, the latest madVR version v0.92.3 now has madTPG HDR support:
All the madTPG HDR changes are brand new, so I can't guarantee everything to be totally bug free yet, but I hope it will work well for you. If you have any problems or questions, just let me know. You'll find the new APIs in the "madVR\developers\interfaces" folder, as usual.
I've added APIs which allow you to enable/disable HDR mode, choose the SMPTE 2086 metadata you want to be sent to the display, and also APIs to create HDR 3dluts compatible with madVR. There are 2 different 3dluts supported:
a) You can create a PQ -> PQ 3dlut, which receives PQ data on the input and also outputs PQ data. You would use this to calibrate an HDR display. During video playback with such an HDR 3dlut, the TV still receives PQ data and is switched into HDR mode.
b) Alternatively you can create a PQ -> Gamma 3dlut, which receives PQ data on the input but outputs gamma data. You could use this type of 3dlut to drive a display in SDR mode, while playing HDR content. In this situation your 3dlut would need to have tone + gamut mapping built in, obviously.
Just to be safe, let me sum up the current status of Windows HDR API support:
1) Starting with Windows 10 Creator's Update, Windows offers official APIs for HDR. However, the APIs do not include the ability for madTPG to dynamically switch into or out of HDR mode. Instead the end user has to activate/deactivate the "HDR and Avanced Color" switch in the OS display control panel to switch the TV into (and out of) HDR mode. Basically Microsoft believes that dynamic HDR switching is useless. They think end users will want to always run their TVs in either SDR mode or HDR mode. Personally, I think that's a very stupid decision by Microsoft. Consequently I hate the Windows 10 HDR API with a vengeance. But it is what it is.
So, when using the Windows 10 HDR functionality, in order to profile/calibrate a display for SDR, you have to make sure that the OS option "HDR and Advanced Color" is turned off. And for HDR profiling/calibration you have to manually turn that option on. As a result the TV will immediately switch into or out of HDR mode.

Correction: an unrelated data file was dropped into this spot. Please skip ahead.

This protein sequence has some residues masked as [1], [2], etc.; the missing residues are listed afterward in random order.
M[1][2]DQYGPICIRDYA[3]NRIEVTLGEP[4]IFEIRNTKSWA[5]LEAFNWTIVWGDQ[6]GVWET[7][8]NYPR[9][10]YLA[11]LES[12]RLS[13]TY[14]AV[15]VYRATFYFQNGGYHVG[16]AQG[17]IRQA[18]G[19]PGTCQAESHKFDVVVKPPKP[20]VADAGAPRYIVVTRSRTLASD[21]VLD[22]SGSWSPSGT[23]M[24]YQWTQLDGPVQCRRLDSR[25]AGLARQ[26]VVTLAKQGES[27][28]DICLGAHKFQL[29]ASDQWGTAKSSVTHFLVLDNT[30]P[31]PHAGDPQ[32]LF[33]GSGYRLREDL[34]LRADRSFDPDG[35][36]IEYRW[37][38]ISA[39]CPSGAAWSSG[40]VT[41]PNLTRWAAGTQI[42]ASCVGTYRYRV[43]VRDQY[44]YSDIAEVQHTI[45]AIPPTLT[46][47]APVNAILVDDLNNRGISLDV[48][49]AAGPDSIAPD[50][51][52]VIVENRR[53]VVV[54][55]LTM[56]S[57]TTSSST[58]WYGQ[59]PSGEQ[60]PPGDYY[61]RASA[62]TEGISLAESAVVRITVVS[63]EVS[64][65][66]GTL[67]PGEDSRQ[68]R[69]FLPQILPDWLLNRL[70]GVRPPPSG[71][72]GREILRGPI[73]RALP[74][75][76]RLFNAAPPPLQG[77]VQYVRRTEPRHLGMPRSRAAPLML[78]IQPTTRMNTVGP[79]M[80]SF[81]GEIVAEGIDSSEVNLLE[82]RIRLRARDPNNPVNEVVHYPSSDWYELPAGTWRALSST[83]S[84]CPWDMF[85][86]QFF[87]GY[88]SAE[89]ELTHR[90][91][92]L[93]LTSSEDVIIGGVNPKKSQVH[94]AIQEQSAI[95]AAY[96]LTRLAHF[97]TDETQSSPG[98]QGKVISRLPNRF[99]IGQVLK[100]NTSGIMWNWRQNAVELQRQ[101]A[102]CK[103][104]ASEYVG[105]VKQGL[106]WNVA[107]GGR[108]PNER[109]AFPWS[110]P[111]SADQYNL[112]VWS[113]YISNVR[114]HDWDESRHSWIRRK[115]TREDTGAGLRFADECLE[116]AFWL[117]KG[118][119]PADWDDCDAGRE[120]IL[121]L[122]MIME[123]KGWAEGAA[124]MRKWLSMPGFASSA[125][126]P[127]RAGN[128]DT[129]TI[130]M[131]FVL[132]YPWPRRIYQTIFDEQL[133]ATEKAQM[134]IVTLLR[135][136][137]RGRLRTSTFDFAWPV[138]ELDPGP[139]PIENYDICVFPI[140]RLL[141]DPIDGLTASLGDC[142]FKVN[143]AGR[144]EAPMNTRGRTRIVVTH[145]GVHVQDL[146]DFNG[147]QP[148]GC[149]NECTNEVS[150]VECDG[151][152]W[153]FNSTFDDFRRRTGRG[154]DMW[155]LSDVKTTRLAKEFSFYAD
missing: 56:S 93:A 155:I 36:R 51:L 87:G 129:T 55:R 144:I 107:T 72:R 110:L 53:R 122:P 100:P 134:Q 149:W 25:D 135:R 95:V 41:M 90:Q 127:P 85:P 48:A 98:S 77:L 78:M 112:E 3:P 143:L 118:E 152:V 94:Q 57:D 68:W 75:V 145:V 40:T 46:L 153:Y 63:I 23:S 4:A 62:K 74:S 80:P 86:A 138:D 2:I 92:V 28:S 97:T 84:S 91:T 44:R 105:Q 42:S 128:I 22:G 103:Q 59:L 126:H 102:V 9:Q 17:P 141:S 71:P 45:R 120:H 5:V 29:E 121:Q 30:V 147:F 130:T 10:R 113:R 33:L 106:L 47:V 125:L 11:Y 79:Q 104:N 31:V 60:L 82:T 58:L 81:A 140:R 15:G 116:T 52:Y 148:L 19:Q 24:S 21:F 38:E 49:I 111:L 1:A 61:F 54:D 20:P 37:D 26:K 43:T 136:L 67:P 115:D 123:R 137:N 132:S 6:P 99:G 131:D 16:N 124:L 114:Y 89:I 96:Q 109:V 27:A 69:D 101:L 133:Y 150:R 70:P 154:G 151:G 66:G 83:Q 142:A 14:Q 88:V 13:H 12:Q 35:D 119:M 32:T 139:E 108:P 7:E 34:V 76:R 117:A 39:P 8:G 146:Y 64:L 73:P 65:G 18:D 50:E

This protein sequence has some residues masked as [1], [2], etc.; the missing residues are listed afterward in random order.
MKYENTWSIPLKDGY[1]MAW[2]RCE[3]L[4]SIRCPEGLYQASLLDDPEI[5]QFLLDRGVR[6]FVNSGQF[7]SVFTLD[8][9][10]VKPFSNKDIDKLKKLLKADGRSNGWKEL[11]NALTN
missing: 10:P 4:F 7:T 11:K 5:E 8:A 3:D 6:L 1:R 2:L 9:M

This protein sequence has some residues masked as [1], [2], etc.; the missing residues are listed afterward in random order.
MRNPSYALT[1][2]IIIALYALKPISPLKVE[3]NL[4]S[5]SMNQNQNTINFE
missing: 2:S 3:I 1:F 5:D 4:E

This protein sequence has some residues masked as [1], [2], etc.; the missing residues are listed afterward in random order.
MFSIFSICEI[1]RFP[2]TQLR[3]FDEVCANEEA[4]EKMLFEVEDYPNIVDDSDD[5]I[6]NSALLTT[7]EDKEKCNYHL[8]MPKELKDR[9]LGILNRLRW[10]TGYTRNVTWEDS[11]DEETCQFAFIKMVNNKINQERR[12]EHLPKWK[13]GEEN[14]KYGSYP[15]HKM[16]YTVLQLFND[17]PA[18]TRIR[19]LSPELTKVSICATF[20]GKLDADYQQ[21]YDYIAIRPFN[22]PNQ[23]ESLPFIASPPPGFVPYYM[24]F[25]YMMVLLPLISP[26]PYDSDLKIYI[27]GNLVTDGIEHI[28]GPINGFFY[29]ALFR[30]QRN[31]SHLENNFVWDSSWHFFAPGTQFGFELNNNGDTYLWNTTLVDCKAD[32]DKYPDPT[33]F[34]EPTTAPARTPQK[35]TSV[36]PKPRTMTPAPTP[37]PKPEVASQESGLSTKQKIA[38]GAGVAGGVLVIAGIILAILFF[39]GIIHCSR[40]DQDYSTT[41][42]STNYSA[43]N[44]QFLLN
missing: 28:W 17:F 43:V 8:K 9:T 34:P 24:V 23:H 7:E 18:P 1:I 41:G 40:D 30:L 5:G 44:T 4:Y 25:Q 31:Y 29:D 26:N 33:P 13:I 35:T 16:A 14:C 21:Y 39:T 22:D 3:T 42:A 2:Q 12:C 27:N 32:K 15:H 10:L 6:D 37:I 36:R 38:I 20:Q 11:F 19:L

madVR supports the Windows 10 HDR functionality. So if you activate the OS "HDR and Advanced Color" option, madTPG will detect that and automatically show the new madTPG "HDR" button to be pressed, and you can't unpress it. In this situation madTPG does report the SMPTE 2086 metadata of your choice to the OS. However, recently a user tested the HTPC output in this configuration and found that the OS didn't properly pass the desired metadata through to the display. So there's a chance that the display might receive some sort of generic metadata instead.
2) Fortunately Nvidia offers a private HDR API, which IMHO is *MUCH* better. So if you have an Nvidia GPU in your HTPC, you can rejoice and forget all about 1). In order to allow madTPG to use the private Nvidia HDR API, please make sure you have the Windows 10 "HDR and Advanced Color" option turned *OFF*. Now in madTPG you can press (or unpress) the "HDR" button to dynamically switch the display into (or out of) HDR mode. And a user also confirmed that the metadata of your choosing is properly sent to the display.
3) AMD also offers a private HDR API, which is somewhat similar to the Nvidia API. So if you have an AMD GPU in your HTPC, we can also forget about 1). In order to allow madTPG to use the private AMD HDR API, please make sure you have the Windows 10 "HDR and Advanced Color" option turned *OFF*. Now in madTPG you can press (or unpress) the "HDR" button to activate madTPG HDR mode. Unfortunately the AMD HDR API is a bit more fragile than the Nvidia HDR API. Basically with AMD, the display only switches into HDR mode when you switch madTPG into fullscreen view. Furthermore, you have to activate the option "use D3D11 presentation" in madVR, and you have to change the display properties to "10bit" in the madVR display setup, because the AMD driver only allows HDR with a D3D11 10bit fullscreen window. It's a bit annoying, but not a big problem.
4) Intel unfortunately doesn't offer any HDR support atm at all, not even through the official Microsoft HDR API. That means any PC using an Intel GPU currently can't do HDR. That probably also applies to laptop with shared Intel+Nvidia/AMD GPUs, like e.g. Nvidia Optimus laptops, because with such laptops I think the HDMI port is always controlled by the Intel GPU. So you either need a PC with a dedicated Nvidia or AMD GPU, or a laptop with an AMD mainboard + CPU.
The private Nvidia and AMD APIs work on Windows 7, Windows 8.1 and Windows 10. So you don't have to use Windows 10, if your PC has a dedicated Nvidia or AMD GPU.
HDR is currently only supported by Pascal + Volta Nvidia chips, and by Polaris + Vega AMD chips. Older Nvidia+AMD chips don't seem to support HDR.